Thursday, 22 November 2012

The sexual behaviour of Chinese students - cause for concern?

About 13% of students have sex before marriage - but few talk about contraception

by Michael Woodhead

In China, sexual health and behaviors of young people have become a growing public concern but few studies have been conducted to investigate the prevalence and psychosocial correlates of the phenomenon. A self-reported questionnaire survey on youth sexual behaviors was conducted among 1,500 university students in 2011 at Hefei, a middle-size city in eastern China.
About 13% of students reported having pre-marital heterosexual intercourse (15% of male versus 9% of females).  About 11%  of students had oral sex (10.5% of males versus 11.2% females); 2.7%  of students reported same-sex activities (3.4% of males versus 1.7% females); Almost half  the students reported masturbation (70% of males versus 11% of females);  In addition, 57%  of Chinese students viewed pornography (86% of males versus 16% females). 
In terms of sexual communication about sexual knowledge acquisition, 14% talked to their parents about sex (11% of males versus 18% of females); about 7% of students reported having conversation with parents on contraception. About forcing sexual behavior, 2.7% (4% of males versus 0.9% of females) reported forcing their sexual partners to have sex, while 2.4% of males and 1.2% of females) reported being forced to have sex.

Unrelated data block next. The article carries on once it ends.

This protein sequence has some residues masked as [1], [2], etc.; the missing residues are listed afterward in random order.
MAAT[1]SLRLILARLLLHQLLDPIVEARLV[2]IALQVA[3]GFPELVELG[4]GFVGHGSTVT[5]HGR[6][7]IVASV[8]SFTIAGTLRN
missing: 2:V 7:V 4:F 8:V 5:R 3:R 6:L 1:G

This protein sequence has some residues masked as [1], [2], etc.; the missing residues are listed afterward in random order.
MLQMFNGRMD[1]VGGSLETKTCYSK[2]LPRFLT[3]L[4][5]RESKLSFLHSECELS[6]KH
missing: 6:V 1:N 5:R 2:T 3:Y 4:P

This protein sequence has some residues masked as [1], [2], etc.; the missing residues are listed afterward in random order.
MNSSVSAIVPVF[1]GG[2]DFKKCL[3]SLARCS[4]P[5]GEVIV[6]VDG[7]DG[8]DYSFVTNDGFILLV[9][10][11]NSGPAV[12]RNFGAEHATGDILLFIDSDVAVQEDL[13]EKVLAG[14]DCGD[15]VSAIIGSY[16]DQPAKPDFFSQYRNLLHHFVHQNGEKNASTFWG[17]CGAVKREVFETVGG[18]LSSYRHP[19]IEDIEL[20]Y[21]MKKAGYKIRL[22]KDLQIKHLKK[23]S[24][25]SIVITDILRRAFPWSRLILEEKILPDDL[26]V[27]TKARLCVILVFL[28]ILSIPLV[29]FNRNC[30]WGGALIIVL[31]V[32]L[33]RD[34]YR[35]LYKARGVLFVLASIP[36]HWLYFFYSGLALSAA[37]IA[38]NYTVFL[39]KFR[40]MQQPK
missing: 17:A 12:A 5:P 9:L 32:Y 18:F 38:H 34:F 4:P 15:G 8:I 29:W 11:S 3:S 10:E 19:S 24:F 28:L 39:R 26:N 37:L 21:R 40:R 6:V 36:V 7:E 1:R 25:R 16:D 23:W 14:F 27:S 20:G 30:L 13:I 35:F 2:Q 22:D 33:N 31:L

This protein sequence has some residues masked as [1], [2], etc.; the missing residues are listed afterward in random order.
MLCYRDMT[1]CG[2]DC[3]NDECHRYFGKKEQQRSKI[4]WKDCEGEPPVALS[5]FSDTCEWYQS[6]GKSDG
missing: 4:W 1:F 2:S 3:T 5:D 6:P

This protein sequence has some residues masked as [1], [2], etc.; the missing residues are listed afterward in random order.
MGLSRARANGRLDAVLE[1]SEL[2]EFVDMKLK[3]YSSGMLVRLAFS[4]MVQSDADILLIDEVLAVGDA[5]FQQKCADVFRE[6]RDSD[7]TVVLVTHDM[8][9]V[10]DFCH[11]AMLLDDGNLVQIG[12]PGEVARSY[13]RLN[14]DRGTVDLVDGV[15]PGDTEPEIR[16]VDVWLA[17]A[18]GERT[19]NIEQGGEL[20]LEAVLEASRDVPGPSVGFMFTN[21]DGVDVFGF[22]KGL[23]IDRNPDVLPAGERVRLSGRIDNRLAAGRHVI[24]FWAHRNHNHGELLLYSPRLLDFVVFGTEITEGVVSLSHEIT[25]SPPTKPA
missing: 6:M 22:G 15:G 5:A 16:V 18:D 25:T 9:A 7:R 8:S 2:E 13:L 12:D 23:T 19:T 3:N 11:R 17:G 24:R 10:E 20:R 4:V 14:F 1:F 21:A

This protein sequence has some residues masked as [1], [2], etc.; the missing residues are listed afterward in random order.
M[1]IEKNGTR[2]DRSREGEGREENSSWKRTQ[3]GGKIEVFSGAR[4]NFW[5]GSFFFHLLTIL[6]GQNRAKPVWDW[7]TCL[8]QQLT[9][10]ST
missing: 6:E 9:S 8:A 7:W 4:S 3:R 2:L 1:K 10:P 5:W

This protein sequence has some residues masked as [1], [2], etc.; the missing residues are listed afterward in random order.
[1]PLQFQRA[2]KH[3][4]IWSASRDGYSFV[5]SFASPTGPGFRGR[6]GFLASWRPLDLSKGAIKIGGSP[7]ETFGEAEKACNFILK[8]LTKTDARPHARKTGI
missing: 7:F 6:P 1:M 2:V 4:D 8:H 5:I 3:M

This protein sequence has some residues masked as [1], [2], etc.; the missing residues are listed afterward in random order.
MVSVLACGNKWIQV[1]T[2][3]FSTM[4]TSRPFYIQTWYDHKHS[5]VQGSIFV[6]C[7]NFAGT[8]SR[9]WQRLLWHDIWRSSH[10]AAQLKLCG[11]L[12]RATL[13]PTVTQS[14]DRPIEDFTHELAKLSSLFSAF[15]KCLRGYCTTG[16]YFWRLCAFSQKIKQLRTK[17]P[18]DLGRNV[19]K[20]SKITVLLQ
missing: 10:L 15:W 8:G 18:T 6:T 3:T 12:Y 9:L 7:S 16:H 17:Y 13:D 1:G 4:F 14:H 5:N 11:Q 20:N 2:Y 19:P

Gender was a significant predictor of sexual behaviors in university students: males reported more sexual behaviors including sexual fantasy, heterosexual intercourse, masturbation, viewing pornography and talking about sex with friends.  For males, having romantic relationships, past sex education experiences, low educational aspirations, time spent on the Internet, and urban background were significantly associated with more sexual behaviors. For female students, having romantic relationships and urban native settings predicted sexual behaviors.
The authors of the report conclue: "Sexual behavior among University students in China is not uncommon, although there are limited ways for students to acquire sex-related knowledge: male students showed significantly more sexual behaviors than female students."
Since having romantic relationships and more time spent online were important predictors of sexual behaviors among university students they suggest that to guide healthy sexual behaviors in young people, "comprehensive sex education programs that provide necessary sexual health knowledge about safe sex should be developed and implemented in universities in China, particularly for students who have romantic relationships and those who spend long periods of time on the Internet."

Read more: BMC Public Health

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